Liz Lynch interview – Networking Strategist and Author
Liz Lynch is the author of Smart Networking: Attract a Following In Person and Online and a sought-after speaker who brings a practical and insightful perspective to networking that has connected with a global audience. She’s appeared in the Wall Street Journal, The New York Times, and USAToday as well as on Fox Business News, ABC News, CNBC.com and Businessweek.com.
Liz is also founder of the Center for Networking Excellence, a company that develops products, programs and seminars to help entrepreneurs and professionals get clients, build their businesses, and accelerate their careers through networking. Her bottom-line approach grew from her experience in corporate America working at some of the top firms in their industries — Goldman Sachs, Disney, Booz Allen & Hamilton, and Time Warner.
Josh: Liz, how do you define Business Networking and why do you feel it’s important?
Liz Lynch: To me, a network is a support system that you can turn to for advice, ideas, information and feedback. So networking then is simply the process of building and maintaining that support system.
The main reason you’d want a support system in your life is to give you maximum flexibility to pursue the goals that you want to pursue and have a high probability of achieving them. Want to change jobs, start your own business, or do something completely different with your life?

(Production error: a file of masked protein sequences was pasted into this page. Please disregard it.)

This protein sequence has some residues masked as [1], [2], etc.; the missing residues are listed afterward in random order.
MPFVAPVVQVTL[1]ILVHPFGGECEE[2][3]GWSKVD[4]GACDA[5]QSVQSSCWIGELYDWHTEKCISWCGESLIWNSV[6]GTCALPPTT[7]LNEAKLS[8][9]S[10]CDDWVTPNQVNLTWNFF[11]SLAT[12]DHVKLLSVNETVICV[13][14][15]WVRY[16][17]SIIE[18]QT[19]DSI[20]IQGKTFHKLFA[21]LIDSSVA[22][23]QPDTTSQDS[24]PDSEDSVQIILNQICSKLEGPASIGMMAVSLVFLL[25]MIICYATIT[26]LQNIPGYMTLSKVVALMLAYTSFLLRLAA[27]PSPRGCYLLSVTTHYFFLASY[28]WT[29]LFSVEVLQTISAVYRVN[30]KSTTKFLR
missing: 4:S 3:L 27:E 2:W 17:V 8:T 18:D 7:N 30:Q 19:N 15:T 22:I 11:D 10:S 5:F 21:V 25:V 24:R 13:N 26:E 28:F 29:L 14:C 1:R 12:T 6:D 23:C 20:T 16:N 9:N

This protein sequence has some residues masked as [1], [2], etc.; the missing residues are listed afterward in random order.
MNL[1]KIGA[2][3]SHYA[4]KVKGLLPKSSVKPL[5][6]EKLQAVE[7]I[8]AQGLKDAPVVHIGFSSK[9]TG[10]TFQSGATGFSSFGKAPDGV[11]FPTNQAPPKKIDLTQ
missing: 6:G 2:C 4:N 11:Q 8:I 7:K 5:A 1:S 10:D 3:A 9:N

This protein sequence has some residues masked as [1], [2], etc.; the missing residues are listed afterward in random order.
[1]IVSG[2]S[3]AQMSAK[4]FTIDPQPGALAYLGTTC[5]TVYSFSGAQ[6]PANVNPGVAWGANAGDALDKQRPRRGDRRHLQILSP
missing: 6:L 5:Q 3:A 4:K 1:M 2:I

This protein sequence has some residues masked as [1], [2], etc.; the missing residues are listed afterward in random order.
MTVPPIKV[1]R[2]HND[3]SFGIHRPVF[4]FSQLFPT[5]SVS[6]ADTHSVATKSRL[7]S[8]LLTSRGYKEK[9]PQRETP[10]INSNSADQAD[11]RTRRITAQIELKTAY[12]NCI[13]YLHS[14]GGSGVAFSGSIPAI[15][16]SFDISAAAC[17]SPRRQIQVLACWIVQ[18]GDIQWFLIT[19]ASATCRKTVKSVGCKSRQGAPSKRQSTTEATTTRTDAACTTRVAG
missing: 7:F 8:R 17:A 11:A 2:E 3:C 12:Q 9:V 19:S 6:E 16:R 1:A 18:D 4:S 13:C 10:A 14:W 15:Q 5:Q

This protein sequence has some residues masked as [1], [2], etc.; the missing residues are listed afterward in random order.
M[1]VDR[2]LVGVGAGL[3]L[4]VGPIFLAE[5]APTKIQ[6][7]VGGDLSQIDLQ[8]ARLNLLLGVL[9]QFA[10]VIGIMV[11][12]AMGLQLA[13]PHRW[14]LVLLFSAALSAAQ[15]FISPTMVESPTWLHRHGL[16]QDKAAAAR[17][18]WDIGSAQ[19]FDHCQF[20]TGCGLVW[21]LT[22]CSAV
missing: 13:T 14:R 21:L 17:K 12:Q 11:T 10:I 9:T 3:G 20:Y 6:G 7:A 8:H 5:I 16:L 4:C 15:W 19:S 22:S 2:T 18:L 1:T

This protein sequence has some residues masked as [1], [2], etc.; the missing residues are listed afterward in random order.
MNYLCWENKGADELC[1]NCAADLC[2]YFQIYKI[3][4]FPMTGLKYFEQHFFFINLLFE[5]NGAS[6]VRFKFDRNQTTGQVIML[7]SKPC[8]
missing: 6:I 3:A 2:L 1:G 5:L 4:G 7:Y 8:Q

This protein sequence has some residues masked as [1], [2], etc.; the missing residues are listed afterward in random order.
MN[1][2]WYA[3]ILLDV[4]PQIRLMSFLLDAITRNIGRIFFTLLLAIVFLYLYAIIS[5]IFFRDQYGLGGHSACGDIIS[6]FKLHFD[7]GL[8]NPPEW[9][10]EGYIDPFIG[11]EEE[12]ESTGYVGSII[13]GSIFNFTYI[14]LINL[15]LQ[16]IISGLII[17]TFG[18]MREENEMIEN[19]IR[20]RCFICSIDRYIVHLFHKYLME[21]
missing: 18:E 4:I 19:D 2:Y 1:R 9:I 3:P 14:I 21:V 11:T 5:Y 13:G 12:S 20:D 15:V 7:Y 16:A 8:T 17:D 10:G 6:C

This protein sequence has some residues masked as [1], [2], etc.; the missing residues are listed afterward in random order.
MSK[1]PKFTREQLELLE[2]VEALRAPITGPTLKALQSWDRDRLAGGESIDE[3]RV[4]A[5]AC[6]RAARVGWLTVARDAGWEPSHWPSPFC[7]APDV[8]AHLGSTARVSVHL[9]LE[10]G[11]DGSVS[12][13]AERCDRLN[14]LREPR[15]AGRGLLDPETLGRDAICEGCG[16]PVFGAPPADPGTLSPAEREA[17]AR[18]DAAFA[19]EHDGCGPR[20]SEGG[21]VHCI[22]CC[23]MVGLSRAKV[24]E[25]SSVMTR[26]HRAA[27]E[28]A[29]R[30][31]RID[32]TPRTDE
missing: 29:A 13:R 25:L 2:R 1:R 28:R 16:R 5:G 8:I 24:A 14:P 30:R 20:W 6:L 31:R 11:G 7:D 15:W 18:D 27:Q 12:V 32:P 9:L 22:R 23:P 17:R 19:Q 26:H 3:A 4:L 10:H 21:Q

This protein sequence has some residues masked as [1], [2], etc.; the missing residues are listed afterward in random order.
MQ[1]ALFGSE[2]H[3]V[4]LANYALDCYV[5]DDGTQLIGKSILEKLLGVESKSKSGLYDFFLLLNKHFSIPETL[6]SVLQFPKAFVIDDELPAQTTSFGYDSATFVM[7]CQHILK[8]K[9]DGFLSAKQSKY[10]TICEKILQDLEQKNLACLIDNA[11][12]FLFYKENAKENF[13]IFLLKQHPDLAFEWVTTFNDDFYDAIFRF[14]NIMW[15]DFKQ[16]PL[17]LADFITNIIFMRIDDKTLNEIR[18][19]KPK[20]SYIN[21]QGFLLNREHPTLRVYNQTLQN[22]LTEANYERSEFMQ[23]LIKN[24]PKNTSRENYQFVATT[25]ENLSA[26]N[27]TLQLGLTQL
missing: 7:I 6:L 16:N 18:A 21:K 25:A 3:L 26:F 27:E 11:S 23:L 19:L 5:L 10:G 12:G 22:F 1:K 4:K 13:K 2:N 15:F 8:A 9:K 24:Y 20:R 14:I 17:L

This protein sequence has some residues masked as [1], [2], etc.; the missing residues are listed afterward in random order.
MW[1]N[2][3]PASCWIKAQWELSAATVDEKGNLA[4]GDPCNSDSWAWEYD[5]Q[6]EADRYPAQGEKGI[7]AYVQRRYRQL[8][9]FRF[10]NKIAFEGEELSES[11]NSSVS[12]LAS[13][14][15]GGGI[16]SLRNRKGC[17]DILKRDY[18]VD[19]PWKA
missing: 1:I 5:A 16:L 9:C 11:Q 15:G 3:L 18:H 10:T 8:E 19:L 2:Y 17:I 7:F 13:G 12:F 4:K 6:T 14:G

As independent-minded as you may be, if a goal is big enough, you can’t get there alone. You’re going to need the help of other people and your network is a valuable source of that help.
Josh: Can you share a few ideas that someone could put into practice that would help them to improve their business networking skills?
Liz Lynch: I think mindset is the most important thing for successful networking. Tactics and technique without the right intentions will leave you spinning your wheels and potentially alienate a lot of people. Once you develop an intuitive sense for building relationships, you can get almost anything done. So here are a couple of tips for getting there:
First, think about being a connector rather than a collector. When you meet new people it’s not about getting their business card, but about making a personal connection on which to form an authentic and supportive relationship. This means you need to have a conversation and get to know them. Let that be your goal rather than just collecting another business card.
Second, if you want to get someone’s attention you have to take the attention off of yourself. For instance, here’s an example of a Facebook friend invitation I received the other day:
My web site is [url removed to protect the guilty]. Subscribe to my newsletter. It’s free. I CAN HELP YOU! Check out my book on Amazon.com. The book is for males AND FEMALES. I will be posting content for you soon.”
Hmm, how’s that supposed to entice me to want to network? That message tells me that he’s only out to help himself and doesn’t care about me at all. Not a great way to start off a relationship. Needless to say, I didn’t accept the invite. Whether you’re networking in person or online, it’s important to put your agenda aside. Think about what’s going to pull someone into your network, rather than what you can push at them.